A 2011 survey of embedded systems developers reveals detailed information on
embedded developers' tools and work environment, applications targeted, methods
and processes used, operating systems used, brands and chips used and being
considered for adoption, issues being confronted and demographics. Many
questions in this survey have been trended over five years, resulting in a rich
dataset that represents respondents from across the embedded industry and provides
a deep analysis to track key changes in the electronics industry.
The raw data for this study is also available for
$450.00 USD; it provides online access to the application and the SPSS data map
(on request) which was used to compile all the results. With a subscription to
EE Times Confidential, a 30 percent discount will be applied to the Embedded
Study or the raw data.
With every hacker/maker I know working with more fringe languages like Python, Ruby, and the like, I am shocked that plain old "C" is still at the top of the list. Also, it's nice to see assembly at #3. Assembly is my forte, I'm surprised I never found a job writing it in the past. I am also annoyed that all my past jobs had me learn some sort of esoteric language at their whim, to look like a leading edge company, when the entire industry is still working in C.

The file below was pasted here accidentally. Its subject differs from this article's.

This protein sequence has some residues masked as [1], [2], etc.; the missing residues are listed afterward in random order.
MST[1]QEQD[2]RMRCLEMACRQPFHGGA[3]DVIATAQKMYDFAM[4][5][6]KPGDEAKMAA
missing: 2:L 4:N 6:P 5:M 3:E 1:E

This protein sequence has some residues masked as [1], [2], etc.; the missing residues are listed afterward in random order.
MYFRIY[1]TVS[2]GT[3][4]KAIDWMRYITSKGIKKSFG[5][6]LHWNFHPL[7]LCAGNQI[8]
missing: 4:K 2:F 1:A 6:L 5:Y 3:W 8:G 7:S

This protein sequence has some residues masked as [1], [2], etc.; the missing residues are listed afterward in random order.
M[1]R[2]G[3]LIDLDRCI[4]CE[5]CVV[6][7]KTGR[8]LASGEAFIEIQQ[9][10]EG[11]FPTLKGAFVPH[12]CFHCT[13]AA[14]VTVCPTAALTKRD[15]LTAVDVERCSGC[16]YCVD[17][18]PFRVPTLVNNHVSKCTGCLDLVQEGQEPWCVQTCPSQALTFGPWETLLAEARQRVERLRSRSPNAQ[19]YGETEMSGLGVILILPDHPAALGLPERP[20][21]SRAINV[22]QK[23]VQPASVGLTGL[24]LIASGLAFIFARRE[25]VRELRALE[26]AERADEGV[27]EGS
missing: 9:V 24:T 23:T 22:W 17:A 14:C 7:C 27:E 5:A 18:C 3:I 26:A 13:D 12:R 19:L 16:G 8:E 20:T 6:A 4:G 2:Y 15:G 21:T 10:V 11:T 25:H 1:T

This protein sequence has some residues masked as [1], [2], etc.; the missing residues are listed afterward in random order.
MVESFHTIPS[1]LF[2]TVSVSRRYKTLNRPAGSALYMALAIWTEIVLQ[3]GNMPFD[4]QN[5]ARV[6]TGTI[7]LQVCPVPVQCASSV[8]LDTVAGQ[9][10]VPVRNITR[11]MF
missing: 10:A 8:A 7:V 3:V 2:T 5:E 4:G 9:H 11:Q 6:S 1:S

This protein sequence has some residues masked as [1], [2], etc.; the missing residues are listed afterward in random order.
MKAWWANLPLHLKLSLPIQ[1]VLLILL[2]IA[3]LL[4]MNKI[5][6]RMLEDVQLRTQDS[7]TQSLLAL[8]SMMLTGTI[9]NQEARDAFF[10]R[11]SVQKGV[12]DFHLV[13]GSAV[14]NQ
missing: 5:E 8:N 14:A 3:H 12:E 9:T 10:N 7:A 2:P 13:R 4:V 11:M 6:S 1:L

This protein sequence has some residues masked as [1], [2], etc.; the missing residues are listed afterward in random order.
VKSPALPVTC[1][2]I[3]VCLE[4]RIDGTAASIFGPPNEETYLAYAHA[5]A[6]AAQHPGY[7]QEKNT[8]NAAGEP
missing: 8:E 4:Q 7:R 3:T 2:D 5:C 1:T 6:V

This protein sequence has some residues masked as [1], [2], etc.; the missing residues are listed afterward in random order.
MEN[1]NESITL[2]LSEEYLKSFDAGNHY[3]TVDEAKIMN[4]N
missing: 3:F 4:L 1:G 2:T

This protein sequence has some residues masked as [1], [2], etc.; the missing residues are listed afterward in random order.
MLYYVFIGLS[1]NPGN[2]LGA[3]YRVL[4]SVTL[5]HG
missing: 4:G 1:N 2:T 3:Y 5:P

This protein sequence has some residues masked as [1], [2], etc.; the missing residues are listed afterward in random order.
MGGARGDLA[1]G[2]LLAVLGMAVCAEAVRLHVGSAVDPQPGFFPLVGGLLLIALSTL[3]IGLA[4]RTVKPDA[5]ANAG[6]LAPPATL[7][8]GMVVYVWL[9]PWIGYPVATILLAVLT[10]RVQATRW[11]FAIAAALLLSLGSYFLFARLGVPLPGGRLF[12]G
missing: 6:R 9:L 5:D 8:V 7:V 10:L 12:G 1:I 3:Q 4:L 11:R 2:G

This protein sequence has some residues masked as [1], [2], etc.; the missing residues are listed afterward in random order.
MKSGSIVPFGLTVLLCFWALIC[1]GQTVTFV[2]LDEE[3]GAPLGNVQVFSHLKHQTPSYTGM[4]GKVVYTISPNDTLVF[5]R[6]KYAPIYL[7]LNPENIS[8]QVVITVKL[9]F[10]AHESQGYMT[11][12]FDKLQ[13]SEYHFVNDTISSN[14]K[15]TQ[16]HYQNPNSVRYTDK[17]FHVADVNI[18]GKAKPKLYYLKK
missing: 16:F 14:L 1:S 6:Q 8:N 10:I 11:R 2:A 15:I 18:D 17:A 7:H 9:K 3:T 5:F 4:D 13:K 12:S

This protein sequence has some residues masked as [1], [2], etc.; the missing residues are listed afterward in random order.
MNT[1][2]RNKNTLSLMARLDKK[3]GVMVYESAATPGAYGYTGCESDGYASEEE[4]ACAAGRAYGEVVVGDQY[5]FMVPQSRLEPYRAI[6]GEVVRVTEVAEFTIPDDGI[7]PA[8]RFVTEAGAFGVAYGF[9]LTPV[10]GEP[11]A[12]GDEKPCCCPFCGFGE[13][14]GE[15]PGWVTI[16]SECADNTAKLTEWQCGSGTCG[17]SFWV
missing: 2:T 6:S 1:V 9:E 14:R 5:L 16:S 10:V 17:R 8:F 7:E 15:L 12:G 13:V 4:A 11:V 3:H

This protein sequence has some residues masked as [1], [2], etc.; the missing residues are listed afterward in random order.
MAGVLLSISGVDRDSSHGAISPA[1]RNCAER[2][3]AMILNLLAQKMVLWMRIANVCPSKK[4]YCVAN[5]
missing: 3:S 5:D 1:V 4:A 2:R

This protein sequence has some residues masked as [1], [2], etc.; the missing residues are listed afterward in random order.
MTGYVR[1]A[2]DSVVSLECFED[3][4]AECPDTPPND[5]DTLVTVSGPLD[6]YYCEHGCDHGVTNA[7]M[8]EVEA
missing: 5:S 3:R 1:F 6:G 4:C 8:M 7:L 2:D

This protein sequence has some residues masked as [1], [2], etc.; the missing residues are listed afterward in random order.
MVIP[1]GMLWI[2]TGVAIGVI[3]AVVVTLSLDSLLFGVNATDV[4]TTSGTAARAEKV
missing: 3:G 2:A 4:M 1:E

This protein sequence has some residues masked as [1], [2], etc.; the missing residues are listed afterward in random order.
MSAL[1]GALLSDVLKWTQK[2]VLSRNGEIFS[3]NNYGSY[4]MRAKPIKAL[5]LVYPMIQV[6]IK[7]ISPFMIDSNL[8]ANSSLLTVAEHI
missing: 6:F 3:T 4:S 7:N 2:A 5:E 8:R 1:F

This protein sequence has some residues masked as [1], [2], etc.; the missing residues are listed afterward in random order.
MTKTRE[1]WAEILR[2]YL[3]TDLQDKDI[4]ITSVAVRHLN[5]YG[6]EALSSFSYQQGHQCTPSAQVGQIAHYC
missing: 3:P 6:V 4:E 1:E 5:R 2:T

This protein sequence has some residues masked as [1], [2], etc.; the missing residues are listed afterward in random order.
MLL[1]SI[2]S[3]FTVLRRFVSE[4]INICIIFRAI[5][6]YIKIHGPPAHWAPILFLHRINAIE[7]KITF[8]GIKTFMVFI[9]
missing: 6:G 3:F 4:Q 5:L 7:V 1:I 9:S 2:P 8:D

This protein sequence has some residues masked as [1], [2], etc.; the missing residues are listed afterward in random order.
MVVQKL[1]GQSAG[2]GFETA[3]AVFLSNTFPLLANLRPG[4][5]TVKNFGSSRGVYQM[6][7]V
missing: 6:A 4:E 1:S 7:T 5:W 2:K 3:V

Such is the times, I suppose. Everyone is hustling.
For industrial control applications, or even a simple assembly line, that machine can go almost 24/7 without a break. But what happens when the task is a little more complex? That’s where the “smart” machine would come in. The smart machine is one that has some simple (or complex in some cases) processing capability to be able to adapt to changing conditions. Such machines are suited for a host of applications, including automotive, aerospace, defense, medical, computers and electronics, telecommunications, consumer goods, and so on. This discussion will examine what’s possible with smart machines, and what tradeoffs need to be made to implement such a solution.